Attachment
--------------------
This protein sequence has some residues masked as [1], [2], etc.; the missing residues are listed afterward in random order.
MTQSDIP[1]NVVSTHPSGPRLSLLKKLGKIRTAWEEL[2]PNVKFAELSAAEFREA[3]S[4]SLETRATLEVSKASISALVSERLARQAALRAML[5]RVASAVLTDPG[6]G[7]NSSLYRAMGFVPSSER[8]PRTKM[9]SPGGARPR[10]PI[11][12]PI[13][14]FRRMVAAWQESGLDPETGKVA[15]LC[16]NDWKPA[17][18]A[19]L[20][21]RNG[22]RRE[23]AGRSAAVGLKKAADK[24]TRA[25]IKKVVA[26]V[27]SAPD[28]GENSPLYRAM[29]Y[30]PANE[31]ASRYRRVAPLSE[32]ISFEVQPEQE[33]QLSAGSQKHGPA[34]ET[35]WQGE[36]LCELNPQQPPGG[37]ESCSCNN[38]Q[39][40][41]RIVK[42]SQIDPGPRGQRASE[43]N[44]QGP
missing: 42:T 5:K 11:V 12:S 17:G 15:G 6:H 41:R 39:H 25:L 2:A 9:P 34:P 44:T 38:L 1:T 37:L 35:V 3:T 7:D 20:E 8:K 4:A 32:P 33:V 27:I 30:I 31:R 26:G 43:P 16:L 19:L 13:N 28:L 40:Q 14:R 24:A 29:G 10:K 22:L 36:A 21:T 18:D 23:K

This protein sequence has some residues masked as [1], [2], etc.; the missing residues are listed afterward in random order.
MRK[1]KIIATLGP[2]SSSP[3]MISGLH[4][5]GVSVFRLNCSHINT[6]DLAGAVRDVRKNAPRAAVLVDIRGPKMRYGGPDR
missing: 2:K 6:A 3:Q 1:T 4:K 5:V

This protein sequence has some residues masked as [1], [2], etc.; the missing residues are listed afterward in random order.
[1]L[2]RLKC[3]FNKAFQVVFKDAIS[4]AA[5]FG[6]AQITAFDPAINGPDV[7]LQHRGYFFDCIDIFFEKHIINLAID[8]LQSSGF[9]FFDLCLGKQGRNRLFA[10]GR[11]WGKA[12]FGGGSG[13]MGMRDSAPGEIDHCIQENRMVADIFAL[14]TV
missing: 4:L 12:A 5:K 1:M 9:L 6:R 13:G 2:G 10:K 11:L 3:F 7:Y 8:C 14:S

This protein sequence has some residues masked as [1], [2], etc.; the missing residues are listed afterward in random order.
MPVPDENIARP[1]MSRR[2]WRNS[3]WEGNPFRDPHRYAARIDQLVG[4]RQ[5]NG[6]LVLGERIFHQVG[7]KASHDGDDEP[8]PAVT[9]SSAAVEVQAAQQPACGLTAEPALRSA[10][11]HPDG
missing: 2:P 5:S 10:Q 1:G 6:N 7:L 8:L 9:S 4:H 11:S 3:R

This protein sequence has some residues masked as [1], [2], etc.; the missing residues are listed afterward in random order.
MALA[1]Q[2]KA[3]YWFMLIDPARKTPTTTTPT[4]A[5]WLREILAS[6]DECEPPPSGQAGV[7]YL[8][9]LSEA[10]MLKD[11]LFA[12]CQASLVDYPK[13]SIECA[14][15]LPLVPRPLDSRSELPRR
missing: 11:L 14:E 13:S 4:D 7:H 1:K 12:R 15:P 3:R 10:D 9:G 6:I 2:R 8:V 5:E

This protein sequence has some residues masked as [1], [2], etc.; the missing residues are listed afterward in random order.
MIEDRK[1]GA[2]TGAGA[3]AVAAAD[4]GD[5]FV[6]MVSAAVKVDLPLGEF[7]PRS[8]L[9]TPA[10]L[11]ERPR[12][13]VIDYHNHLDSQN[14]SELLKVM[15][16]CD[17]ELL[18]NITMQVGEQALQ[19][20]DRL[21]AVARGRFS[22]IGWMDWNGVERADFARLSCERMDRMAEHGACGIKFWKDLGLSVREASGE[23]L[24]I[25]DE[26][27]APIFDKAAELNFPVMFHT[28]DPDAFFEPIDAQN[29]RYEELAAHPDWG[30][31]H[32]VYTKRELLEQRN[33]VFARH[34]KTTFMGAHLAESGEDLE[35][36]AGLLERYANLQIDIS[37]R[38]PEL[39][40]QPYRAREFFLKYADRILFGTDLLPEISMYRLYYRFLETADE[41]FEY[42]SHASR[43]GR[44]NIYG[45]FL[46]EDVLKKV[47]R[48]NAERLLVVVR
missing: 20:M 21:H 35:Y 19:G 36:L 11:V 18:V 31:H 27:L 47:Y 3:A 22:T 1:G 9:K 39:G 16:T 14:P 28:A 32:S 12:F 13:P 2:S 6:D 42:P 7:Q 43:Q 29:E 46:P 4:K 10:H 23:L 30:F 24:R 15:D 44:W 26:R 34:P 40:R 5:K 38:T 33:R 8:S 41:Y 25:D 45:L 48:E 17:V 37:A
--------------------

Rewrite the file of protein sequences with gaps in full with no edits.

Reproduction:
This protein sequence has some residues masked as [1], [2], etc.; the missing residues are listed afterward in random order.
MTQSDIP[1]NVVSTHPSGPRLSLLKKLGKIRTAWEEL[2]PNVKFAELSAAEFREA[3]S[4]SLETRATLEVSKASISALVSERLARQAALRAML[5]RVASAVLTDPG[6]G[7]NSSLYRAMGFVPSSER[8]PRTKM[9]SPGGARPR[10]PI[11][12]PI[13][14]FRRMVAAWQESGLDPETGKVA[15]LC[16]NDWKPA[17][18]A[19]L[20][21]RNG[22]RRE[23]AGRSAAVGLKKAADK[24]TRA[25]IKKVVA[26]V[27]SAPD[28]GENSPLYRAM[29]Y[30]PANE[31]ASRYRRVAPLSE[32]ISFEVQPEQE[33]QLSAGSQKHGPA[34]ET[35]WQGE[36]LCELNPQQPPGG[37]ESCSCNN[38]Q[39][40][41]RIVK[42]SQIDPGPRGQRASE[43]N[44]QGP
missing: 42:T 5:K 11:V 12:S 17:G 15:G 6:H 41:R 39:H 25:L 2:A 9:P 34:P 44:T 38:L 1:T 37:L 35:V 3:T 7:D 20:E 8:K 4:A 32:P 33:V 27:I 30:I 31:R 26:G 43:P 16:L 19:L 13:N 28:L 40:Q 14:R 24:A 29:G 10:K 22:L 36:A 21:T 18:D 23:K

This protein sequence has some residues masked as [1], [2], etc.; the missing residues are listed afterward in random order.
MRK[1]KIIATLGP[2]SSSP[3]MISGLH[4][5]GVSVFRLNCSHINT[6]DLAGAVRDVRKNAPRAAVLVDIRGPKMRYGGPDR
missing: 2:K 6:A 3:Q 1:T 4:K 5:V

This protein sequence has some residues masked as [1], [2], etc.; the missing residues are listed afterward in random order.
[1]L[2]RLKC[3]FNKAFQVVFKDAIS[4]AA[5]FG[6]AQITAFDPAINGPDV[7]LQHRGYFFDCIDIFFEKHIINLAID[8]LQSSGF[9]FFDLCLGKQGRNRLFA[10]GR[11]WGKA[12]FGGGSG[13]MGMRDSAPGEIDHCIQENRMVADIFAL[14]TV
missing: 4:L 12:A 5:K 1:M 9:L 6:R 13:G 2:G 10:K 11:L 3:F 7:Y 8:C 14:S

This protein sequence has some residues masked as [1], [2], etc.; the missing residues are listed afterward in random order.
MPVPDENIARP[1]MSRR[2]WRNS[3]WEGNPFRDPHRYAARIDQLVG[4]RQ[5]NG[6]LVLGERIFHQVG[7]KASHDGDDEP[8]PAVT[9]SSAAVEVQAAQQPACGLTAEPALRSA[10][11]HPDG
missing: 2:P 5:S 10:Q 1:G 6:N 7:L 8:L 9:S 4:H 11:S 3:R

This protein sequence has some residues masked as [1], [2], etc.; the missing residues are listed afterward in random order.
MALA[1]Q[2]KA[3]YWFMLIDPARKTPTTTTPT[4]A[5]WLREILAS[6]DECEPPPSGQAGV[7]YL[8][9]LSEA[10]MLKD[11]LFA[12]CQASLVDYPK[13]SIECA[14][15]LPLVPRPLDSRSELPRR
missing: 11:L 14:E 13:S 4:D 7:H 1:K 12:R 15:P 3:R 10:D 9:G 6:I 2:R 8:V 5:E

This protein sequence has some residues masked as [1], [2], etc.; the missing residues are listed afterward in random order.
MIEDRK[1]GA[2]TGAGA[3]AVAAAD[4]GD[5]FV[6]MVSAAVKVDLPLGEF[7]PRS[8]L[9]TPA[10]L[11]ERPR[12][13]VIDYHNHLDSQN[14]SELLKVM[15][16]CD[17]ELL[18]NITMQVGEQALQ[19][20]DRL[21]AVARGRFS[22]IGWMDWNGVERADFARLSCERMDRMAEHGACGIKFWKDLGLSVREASGE[23]L[24]I[25]DE[26][27]APIFDKAAELNFPVMFHT[28]DPDAFFEPIDAQN[29]RYEELAAHPDWG[30][31]H[32]VYTKRELLEQRN[33]VFARH[34]KTTFMGAHLAESGEDLE[35][36]AGLLERYANLQIDIS[37]R[38]PEL[39][40]QPYRAREFFLKYADRILFGTDLLPEISMYRLYYRFLETADE[41]FEY[42]SHASR[43]GR[44]NIYG[45]FL[46]EDVLKKV[47]R[48]NAERLLVVVR
missing: 20:M 21:H 35:Y 19:G 36:L 11:V 18:V 31:H 27:L 47:Y 3:A 22:T 1:G 9:K 39:G 16:T 14:P 28:A 32:S 12:F 13:P 2:S 6:D 42:P 7:Q 43:Q 29:E 46:P 4:K 10:H 23:L 30:F 24:R 15:D 44:W 26:R 34:P 40:R 5:K 38:T 33:R 8:S 41:Y 25:D 45:L 48:E 17:V 37:A